Cheryl Burke's Confessions on Life, Love, 'DWTS'

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As creative and fun as their ideas were, however, I was still having some doubts. On the one hand, I was feeling carefree. I knew that people were going to be talking about this dance the next day. On the other hand, I was a little nervous about how they would be talking about it. We were an eight o'clock, family-friendly show. What would viewers think when they saw me straddle Drew's back while he was in a push-up position and lift him up and down? I also began to worry that people would think we were cruel or insensitive for doing such a suggestive dance with Lea sitting in the front row. But it was too late to back out now.

Before we stepped out onto the stage, I got a pang in my belly. I always get the same pang right before I'm about to dance. It's just part of my pre-performance routine. That night, though, it was much bigger than ever before.

We got the call to take our spots on the ballroom floor. The audience was going nuts. I could not hear a thing over the crazy thumping of my heartbeat. Drew was pumped. He jumped up and down a couple of times to warm up. I stood still and just tried to absorb it all. I am sure that I looked calm to the people in the audience, but inside I was about to explode. People were screaming our names, clapping, and cheering wildly—and we hadn't even started our dance yet. Drew looked over at me and smiled. He raised his eyebrows as if to say, "Here we go, girl." I think I smiled back at him. It may have been a grimace, actually. What were we about to do? Could we pull it off?

All of my fears and insecurities, the adrenaline rushing through my body, the perspiration on the palms of my hands— everything came to a boil. Then the music started, and like so many times before, the nervousness vanished. The one minute and thirty seconds that I had to dance was magic. That was the easy part. We tore through our routine and never missed a beat. The audience was on their feet, screaming and applauding throughout the routine. We were doing what we were told to do: go all out and just go crazy.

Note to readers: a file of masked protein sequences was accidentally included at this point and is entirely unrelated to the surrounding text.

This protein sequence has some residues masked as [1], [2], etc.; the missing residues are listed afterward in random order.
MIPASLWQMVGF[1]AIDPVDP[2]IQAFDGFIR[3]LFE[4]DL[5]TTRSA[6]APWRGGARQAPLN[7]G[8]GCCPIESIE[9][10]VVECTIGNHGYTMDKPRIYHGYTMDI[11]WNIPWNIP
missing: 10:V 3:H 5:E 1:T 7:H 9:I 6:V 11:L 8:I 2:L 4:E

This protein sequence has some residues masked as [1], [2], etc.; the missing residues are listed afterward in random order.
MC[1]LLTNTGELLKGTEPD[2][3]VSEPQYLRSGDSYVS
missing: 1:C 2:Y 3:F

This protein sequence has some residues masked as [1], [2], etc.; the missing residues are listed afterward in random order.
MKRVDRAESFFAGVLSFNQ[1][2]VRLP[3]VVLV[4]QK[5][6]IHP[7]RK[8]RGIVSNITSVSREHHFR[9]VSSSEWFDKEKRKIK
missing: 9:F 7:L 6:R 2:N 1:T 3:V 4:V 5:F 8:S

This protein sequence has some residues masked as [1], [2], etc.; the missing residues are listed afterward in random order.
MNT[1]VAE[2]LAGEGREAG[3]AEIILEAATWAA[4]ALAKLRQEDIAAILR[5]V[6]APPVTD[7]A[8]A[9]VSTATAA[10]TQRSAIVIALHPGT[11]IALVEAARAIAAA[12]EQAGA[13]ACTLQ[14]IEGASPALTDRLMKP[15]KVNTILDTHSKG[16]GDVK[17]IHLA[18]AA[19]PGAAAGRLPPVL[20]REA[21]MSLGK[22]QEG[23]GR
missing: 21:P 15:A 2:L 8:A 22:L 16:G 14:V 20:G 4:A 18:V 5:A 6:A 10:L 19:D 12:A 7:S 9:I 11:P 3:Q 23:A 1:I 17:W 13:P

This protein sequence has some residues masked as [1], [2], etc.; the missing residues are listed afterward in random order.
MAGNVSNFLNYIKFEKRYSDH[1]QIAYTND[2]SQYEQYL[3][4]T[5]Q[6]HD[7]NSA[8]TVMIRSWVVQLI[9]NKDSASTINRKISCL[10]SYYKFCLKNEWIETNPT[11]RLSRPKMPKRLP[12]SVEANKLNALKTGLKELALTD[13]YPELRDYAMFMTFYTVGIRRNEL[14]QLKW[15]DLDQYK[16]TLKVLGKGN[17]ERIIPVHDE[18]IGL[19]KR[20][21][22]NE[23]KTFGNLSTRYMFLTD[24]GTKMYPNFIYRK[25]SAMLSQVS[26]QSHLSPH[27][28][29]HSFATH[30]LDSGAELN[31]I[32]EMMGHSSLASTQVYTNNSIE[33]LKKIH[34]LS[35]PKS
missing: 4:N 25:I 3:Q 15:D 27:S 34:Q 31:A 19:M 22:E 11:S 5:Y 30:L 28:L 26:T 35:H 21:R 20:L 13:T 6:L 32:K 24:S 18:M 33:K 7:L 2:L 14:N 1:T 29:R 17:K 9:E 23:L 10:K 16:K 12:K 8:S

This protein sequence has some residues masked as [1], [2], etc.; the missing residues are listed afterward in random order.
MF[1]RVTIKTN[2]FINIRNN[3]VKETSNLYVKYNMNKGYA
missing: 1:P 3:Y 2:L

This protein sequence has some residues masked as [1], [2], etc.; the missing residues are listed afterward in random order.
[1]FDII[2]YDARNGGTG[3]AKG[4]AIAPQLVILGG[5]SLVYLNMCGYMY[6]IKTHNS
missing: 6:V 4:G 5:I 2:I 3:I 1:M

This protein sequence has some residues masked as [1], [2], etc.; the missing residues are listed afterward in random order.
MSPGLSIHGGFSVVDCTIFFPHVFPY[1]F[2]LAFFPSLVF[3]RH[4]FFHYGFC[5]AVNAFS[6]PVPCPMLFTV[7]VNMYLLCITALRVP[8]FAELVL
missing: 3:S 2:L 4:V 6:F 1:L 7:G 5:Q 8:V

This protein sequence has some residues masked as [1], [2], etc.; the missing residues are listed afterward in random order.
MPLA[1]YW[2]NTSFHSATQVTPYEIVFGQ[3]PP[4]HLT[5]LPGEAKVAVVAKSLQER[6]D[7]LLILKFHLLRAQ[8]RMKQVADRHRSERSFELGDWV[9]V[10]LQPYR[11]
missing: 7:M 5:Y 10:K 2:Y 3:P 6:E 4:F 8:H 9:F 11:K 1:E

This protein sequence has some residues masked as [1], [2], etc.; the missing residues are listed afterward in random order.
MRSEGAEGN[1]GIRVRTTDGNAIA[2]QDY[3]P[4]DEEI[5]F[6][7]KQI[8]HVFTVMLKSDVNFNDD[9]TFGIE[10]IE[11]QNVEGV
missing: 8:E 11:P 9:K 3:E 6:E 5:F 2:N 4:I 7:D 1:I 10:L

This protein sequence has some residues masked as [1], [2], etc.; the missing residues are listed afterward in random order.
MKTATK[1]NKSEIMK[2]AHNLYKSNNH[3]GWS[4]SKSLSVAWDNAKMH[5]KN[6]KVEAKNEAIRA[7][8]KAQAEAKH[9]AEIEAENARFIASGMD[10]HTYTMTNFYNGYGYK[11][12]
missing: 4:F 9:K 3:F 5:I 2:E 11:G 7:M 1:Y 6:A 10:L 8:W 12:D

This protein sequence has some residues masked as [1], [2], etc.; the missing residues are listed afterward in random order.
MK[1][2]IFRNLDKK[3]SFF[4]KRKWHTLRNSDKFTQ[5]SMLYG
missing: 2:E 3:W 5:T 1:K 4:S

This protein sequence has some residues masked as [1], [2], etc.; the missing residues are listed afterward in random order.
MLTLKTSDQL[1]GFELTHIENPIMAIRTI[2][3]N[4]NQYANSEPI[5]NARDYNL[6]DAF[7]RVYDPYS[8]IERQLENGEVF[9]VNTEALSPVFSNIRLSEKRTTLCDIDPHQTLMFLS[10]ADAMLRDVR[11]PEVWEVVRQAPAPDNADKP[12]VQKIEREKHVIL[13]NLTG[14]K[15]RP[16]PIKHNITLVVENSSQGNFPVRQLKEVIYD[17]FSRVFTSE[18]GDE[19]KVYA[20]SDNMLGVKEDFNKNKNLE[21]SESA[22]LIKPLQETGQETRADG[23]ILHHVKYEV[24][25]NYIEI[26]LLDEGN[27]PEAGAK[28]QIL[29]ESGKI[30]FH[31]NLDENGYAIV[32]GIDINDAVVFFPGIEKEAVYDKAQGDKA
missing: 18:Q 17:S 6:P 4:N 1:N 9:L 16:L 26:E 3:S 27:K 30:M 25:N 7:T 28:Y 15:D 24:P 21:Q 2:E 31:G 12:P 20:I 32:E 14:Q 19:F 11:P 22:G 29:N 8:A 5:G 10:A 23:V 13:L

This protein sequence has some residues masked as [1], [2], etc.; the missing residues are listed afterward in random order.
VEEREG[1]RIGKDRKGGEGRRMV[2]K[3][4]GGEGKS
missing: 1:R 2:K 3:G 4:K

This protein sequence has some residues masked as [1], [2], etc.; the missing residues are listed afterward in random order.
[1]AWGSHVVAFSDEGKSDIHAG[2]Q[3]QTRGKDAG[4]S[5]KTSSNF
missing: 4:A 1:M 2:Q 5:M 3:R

During the performance I was, of course, focused on the dance. But I did manage to catch a glimpse of the audience. Everyone was screaming, laughing, and clapping. I glanced over at the judges' table at one point, too, and I saw Bruno Tonioli out of the corner of my eye. He was banging his hand on the table, his mouth wide open in disbelief. Carrie Ann Inaba was laughing and smiling. Toward the end of the dance I even stole a peek at Len Goodman, the gentleman judge of the ballroom world. I wondered if he'd think our performance was too over-the-top or suggestive for the program. It turned out that he had the biggest smile of all. These little glimpses at people as we were performing only pushed Drew and me into character more. We hammed it up.

The Freestyle: Finding Myself in the Spotlight

At the end of the routine, when Drew hit the floor in a push-up position and I straddled his back, mimicking how a rodeo champ would ride a bucking bronco, the screams and cheers got louder. Our big finish was greeted with a raucous standing ovation. We both were out of breath, yet we were so jazzed by the audience response that we wanted to do the dance all over again. It reminded me why I was there: this is what I do best. I love to dance. I love to perform. I love to entertain. It was the beginning of a new adventure for me.

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